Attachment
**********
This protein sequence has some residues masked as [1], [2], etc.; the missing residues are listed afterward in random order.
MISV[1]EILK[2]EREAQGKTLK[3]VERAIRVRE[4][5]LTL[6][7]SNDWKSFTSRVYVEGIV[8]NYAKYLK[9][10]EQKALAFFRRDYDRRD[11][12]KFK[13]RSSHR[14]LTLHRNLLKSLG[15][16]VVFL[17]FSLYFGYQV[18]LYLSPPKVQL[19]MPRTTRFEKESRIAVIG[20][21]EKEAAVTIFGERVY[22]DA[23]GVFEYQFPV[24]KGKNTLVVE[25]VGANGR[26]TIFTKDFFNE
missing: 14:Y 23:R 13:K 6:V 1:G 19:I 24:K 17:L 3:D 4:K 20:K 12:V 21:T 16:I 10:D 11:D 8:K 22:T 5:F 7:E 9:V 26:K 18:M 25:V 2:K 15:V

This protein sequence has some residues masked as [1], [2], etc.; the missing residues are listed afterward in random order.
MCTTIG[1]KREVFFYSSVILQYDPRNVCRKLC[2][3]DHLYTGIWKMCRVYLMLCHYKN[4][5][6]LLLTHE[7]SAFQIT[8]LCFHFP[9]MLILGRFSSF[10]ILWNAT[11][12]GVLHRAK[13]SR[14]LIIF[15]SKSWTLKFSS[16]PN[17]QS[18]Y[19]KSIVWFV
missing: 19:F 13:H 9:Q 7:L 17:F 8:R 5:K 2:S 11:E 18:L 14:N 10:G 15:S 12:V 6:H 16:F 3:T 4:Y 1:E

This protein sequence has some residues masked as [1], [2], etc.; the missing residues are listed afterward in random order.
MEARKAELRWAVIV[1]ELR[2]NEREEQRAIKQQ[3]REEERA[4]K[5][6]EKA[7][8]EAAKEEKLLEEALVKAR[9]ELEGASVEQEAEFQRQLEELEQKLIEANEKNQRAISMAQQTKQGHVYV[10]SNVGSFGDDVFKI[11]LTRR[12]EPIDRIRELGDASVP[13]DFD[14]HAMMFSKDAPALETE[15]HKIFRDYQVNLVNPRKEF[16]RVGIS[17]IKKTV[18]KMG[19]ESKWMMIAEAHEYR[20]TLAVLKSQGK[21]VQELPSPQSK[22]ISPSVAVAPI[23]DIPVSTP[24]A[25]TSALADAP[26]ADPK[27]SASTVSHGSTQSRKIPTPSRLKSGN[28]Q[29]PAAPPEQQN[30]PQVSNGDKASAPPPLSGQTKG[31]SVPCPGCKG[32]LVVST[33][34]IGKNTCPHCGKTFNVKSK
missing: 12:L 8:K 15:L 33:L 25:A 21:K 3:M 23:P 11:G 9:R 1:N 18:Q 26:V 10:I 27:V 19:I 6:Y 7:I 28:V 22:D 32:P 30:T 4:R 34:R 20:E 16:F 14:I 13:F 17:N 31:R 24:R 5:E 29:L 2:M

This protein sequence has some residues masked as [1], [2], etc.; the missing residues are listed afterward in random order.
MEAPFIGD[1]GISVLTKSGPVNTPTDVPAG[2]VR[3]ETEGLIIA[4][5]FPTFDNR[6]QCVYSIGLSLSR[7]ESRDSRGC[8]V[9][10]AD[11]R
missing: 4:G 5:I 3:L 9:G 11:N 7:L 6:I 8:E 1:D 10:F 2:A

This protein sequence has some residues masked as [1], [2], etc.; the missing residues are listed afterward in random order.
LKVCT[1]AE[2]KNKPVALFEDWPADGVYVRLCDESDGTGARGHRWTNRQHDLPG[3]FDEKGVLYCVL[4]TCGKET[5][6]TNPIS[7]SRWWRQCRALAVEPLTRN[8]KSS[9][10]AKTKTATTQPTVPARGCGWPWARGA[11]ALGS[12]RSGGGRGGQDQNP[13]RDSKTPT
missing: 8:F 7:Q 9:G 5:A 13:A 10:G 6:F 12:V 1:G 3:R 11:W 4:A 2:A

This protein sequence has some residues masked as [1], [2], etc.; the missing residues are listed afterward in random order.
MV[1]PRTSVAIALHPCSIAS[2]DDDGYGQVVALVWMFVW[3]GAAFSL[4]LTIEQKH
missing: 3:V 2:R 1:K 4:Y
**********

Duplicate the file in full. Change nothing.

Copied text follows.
This protein sequence has some residues masked as [1], [2], etc.; the missing residues are listed afterward in random order.
MISV[1]EILK[2]EREAQGKTLK[3]VERAIRVRE[4][5]LTL[6][7]SNDWKSFTSRVYVEGIV[8]NYAKYLK[9][10]EQKALAFFRRDYDRRD[11][12]KFK[13]RSSHR[14]LTLHRNLLKSLG[15][16]VVFL[17]FSLYFGYQV[18]LYLSPPKVQL[19]MPRTTRFEKESRIAVIG[20][21]EKEAAVTIFGERVY[22]DA[23]GVFEYQFPV[24]KGKNTLVVE[25]VGANGR[26]TIFTKDFFNE
missing: 14:Y 23:R 13:K 6:V 1:G 19:I 24:K 17:L 3:D 4:K 20:K 12:V 21:T 16:I 10:D 11:D 8:K 22:T 5:F 7:E 9:V 26:K 18:M 25:V 2:K 15:V

This protein sequence has some residues masked as [1], [2], etc.; the missing residues are listed afterward in random order.
MCTTIG[1]KREVFFYSSVILQYDPRNVCRKLC[2][3]DHLYTGIWKMCRVYLMLCHYKN[4][5][6]LLLTHE[7]SAFQIT[8]LCFHFP[9]MLILGRFSSF[10]ILWNAT[11][12]GVLHRAK[13]SR[14]LIIF[15]SKSWTLKFSS[16]PN[17]QS[18]Y[19]KSIVWFV
missing: 19:F 13:H 9:Q 7:L 17:F 8:R 5:K 2:S 11:E 18:L 14:N 10:G 15:S 12:V 6:H 16:F 3:T 4:Y 1:E

This protein sequence has some residues masked as [1], [2], etc.; the missing residues are listed afterward in random order.
MEARKAELRWAVIV[1]ELR[2]NEREEQRAIKQQ[3]REEERA[4]K[5][6]EKA[7][8]EAAKEEKLLEEALVKAR[9]ELEGASVEQEAEFQRQLEELEQKLIEANEKNQRAISMAQQTKQGHVYV[10]SNVGSFGDDVFKI[11]LTRR[12]EPIDRIRELGDASVP[13]DFD[14]HAMMFSKDAPALETE[15]HKIFRDYQVNLVNPRKEF[16]RVGIS[17]IKKTV[18]KMG[19]ESKWMMIAEAHEYR[20]TLAVLKSQGK[21]VQELPSPQSK[22]ISPSVAVAPI[23]DIPVSTP[24]A[25]TSALADAP[26]ADPK[27]SASTVSHGSTQSRKIPTPSRLKSGN[28]Q[29]PAAPPEQQN[30]PQVSNGDKASAPPPLSGQTKG[31]SVPCPGCKG[32]LVVST[33][34]IGKNTCPHCGKTFNVKSK
missing: 12:L 8:K 15:L 33:L 25:A 21:K 3:M 23:P 11:G 9:R 1:N 18:Q 26:V 10:I 27:V 19:I 6:Y 7:I 28:V 22:D 32:P 30:T 4:R 34:R 20:E 16:F 14:I 13:F 17:N 31:R 24:R 5:E 29:L 2:M

This protein sequence has some residues masked as [1], [2], etc.; the missing residues are listed afterward in random order.
MEAPFIGD[1]GISVLTKSGPVNTPTDVPAG[2]VR[3]ETEGLIIA[4][5]FPTFDNR[6]QCVYSIGLSLSR[7]ESRDSRGC[8]V[9][10]AD[11]R
missing: 4:G 5:I 3:L 9:G 11:N 7:L 6:I 8:E 1:D 10:F 2:A

This protein sequence has some residues masked as [1], [2], etc.; the missing residues are listed afterward in random order.
LKVCT[1]AE[2]KNKPVALFEDWPADGVYVRLCDESDGTGARGHRWTNRQHDLPG[3]FDEKGVLYCVL[4]TCGKET[5][6]TNPIS[7]SRWWRQCRALAVEPLTRN[8]KSS[9][10]AKTKTATTQPTVPARGCGWPWARGA[11]ALGS[12]RSGGGRGGQDQNP[13]RDSKTPT
missing: 8:F 7:Q 9:G 5:A 13:A 10:G 6:F 12:V 1:G 3:R 11:W 4:A 2:A

This protein sequence has some residues masked as [1], [2], etc.; the missing residues are listed afterward in random order.
MV[1]PRTSVAIALHPCSIAS[2]DDDGYGQVVALVWMFVW[3]GAAFSL[4]LTIEQKH
missing: 3:V 2:R 1:K 4:Y